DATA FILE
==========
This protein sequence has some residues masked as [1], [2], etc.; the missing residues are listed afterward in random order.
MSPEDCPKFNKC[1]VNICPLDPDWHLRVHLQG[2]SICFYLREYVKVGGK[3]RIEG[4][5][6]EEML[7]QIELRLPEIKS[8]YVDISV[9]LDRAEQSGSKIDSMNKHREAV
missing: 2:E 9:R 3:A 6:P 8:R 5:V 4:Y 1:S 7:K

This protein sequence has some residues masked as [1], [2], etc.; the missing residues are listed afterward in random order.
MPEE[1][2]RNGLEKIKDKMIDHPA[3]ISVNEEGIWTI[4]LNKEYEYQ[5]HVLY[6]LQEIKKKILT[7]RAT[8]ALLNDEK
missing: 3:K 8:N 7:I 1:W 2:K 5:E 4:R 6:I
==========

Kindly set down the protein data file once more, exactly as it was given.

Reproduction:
This protein sequence has some residues masked as [1], [2], etc.; the missing residues are listed afterward in random order.
MSPEDCPKFNKC[1]VNICPLDPDWHLRVHLQG[2]SICFYLREYVKVGGK[3]RIEG[4][5][6]EEML[7]QIELRLPEIKS[8]YVDISV[9]LDRAEQSGSKIDSMNKHREAV
missing: 2:E 9:R 3:A 6:P 8:R 5:V 4:Y 1:S 7:K

This protein sequence has some residues masked as [1], [2], etc.; the missing residues are listed afterward in random order.
MPEE[1][2]RNGLEKIKDKMIDHPA[3]ISVNEEGIWTI[4]LNKEYEYQ[5]HVLY[6]LQEIKKKILT[7]RAT[8]ALLNDEK
missing: 3:K 8:N 7:I 1:W 2:K 5:E 4:R 6:I